A Not-So-Sticky Situation


Chewing gum is a standard part of any convenience store’s candy rack, but for retailers across the United States, the bubble burst several years ago. Gum sales have declined or been stagnant for some time, yet suppliers today aren’t gloomy about the product segment’s future. In fact, they are optimistic about what’s to come — and data shows they have reason to be.

“I think the gum category is clearly in a state of growth,” said Kurt Laufer, vice president of U.S. Customer Development Strategy at Wm. Wrigley Jr. Co., maker of Orbit, Eclipse, Extra, 5, Juicy Fruit and Big Red gum, among others.

He noted that week-to-week changes can be misleading without stepping back to view the bigger picture. “When I look at gum, [it is] flat on a 52-[week basis], up in a 26-[week basis] and accelerating on a 12-week basis. The gum category is definitely back in growth.”

Other gum manufacturers agree. The Hershey Co., maker of Ice Breakers and Bubble Yum, reported gum growth of 1.7 percent year to date ending June 13, driven by new products and the top 20 brands. Additionally, Mondelēz International Inc., maker of Stride and Trident, points to enhanced investment, pack type expansion, point-of-sale engagement and other growth drivers in a recovery that it says is fueled by base and incremental drivers.

“Categories will ebb and flow,” Laufer added. “We’re looking at trends.”


What kickstarted this positive trend? Instead of trying a radically different slate of products or means of promoting them, actively placing a strong focus on the core of the gum segment and launching targeted media campaigns for the products within it have had a noticeable effect.

“It’s not just about throwing in flavor innovation and hoping that it works,” Laufer said. “The core has to be strong, and then you have to have news and innovation.”

However, gum’s recovery is not uniform across the segment. While the top products that make up the largest portion of total gum sales are doing well, older, lower-ranked products are declining and having a negative effect. To combat this, convenience store operators and their competitors have begun to weed out the weakest items for the segment’s overall benefit.

“When looking at these numbers from a retailer’s perspective, we found that retailers that have reduced underperforming gum items and oftentimes replaced [them] with mints or candy are benefiting. In fact, it’s those retailers that have helped turn around the gum category,” said Hershey’s Joey Hendrix, senior manager of category insights Geo C Store, global knowledge and insights.

“By taking out underperforming items and replacing them with mints or candy, the retailers saw their remaining gum items become more productive, which led to growth in the gum segment as we see now,” he continued.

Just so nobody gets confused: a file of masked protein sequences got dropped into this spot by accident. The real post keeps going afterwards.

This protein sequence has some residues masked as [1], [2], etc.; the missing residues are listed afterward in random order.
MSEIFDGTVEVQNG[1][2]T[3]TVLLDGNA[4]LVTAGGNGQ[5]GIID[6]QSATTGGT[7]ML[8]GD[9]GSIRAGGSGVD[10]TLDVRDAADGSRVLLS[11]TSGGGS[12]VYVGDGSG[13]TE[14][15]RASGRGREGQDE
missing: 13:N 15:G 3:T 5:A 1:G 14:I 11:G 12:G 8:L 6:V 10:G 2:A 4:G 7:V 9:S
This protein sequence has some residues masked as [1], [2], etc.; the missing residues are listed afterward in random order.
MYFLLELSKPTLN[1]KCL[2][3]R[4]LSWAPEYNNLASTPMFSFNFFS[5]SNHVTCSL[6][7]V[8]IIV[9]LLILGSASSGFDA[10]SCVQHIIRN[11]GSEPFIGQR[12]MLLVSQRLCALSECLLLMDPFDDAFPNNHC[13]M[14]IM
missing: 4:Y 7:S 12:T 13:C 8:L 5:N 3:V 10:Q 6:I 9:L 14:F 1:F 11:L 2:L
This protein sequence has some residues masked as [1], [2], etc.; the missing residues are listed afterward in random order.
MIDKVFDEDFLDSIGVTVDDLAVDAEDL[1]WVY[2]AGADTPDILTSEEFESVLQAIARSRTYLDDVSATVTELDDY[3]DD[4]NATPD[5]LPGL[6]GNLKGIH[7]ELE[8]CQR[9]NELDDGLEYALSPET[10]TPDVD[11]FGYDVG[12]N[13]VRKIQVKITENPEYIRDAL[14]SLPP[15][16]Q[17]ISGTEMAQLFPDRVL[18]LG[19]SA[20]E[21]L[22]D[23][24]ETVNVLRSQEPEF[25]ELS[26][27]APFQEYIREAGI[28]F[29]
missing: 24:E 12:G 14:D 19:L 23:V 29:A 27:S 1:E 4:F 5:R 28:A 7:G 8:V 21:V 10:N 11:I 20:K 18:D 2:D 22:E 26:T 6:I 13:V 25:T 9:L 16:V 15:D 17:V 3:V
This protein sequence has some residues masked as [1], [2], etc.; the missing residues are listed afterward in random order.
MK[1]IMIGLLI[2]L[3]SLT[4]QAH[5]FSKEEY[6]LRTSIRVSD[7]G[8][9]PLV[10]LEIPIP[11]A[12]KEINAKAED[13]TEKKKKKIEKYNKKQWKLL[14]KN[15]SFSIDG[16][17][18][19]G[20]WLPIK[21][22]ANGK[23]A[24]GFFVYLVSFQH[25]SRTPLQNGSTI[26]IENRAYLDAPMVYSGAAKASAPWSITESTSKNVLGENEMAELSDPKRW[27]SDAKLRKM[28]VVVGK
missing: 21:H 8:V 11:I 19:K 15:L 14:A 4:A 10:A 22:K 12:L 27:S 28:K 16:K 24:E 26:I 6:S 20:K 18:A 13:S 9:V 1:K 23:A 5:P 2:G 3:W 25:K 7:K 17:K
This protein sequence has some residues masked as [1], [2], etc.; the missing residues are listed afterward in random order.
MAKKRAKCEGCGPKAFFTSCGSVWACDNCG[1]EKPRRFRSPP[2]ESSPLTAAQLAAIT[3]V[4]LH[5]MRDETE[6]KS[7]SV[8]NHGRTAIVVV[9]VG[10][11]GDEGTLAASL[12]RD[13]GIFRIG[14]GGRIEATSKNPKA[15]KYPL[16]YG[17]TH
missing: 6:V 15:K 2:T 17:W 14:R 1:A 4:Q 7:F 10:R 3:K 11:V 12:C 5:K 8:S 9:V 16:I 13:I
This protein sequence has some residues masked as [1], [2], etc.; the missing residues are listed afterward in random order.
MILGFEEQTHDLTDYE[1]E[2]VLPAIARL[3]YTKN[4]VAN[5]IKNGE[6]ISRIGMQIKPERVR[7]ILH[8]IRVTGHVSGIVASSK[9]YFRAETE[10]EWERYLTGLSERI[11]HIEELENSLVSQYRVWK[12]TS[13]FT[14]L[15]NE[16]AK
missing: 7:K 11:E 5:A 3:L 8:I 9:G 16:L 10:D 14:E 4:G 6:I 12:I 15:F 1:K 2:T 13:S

To maximize efficiency, Hendrix recommends that as gum typically generates 17 to 20 percent of candy, gum and mint sales, c-store operators currently allocating more than 20 percent of shelf space to gum should reduce that percentage with better-performing mint or candy items.


Beyond rearranging their offerings, retailers should also stay aware of how suppliers are reaching out to consumers, and who those consumers are, in order to coordinate promotional efforts.

Teenagers/young adult consumers now make up more than a quarter of total gum eatings in the United States. This figure is on the rise as gum brands promote themselves to this group through relevant channels such as social media and digital advertising.

“What happened for years was all the manufacturers, including Wrigley, kind of stepped away from new or innovation in that fun segment,” Laufer said. “At the end of the day, sometimes we forget that the confectionery business is an awfully fun category that we all participate in, yet the consumer doesn’t always think about it that way. You have to bring them reasons to be involved in the category. And younger people, they love gum.”

Successful “fun” gum products in recent years include Mondelez’s candy-flavored Stride gum, which has been co-branded with Swedish Fish and Sour Patch Kids.

Still, mint remains the favorite flavor type, a fact that doesn’t always match up with what’s on the shelves. Mint also offers a functional benefit by appealing to the large number of consumers interested in oral care.

“Another observation we’ve made is that mint-flavored gums are under-spaced,” Hendrix said. “They typically generate 70 percent of sales, but only get 60 percent of the space. Retailers should start optimizing their gum space and begin to find items that fill the gum flavor-space-to-sales gap.”

Ultimately, the future of gum is likely to be brighter if retailers develop a balanced offering of what consumers want in the segment.

“What [retailers] have to do is make sure they have the core items represented and the core brands so that they can benefit from the advertising,” Laufer said. “At the same time, shoppers or consumers walking into a c-store are going to expect to see some of the innovation against those core brands. So, [retailers] have to have a balance of making sure they have the core right and having the innovation in place while all the media plans are working in the marketplace.”

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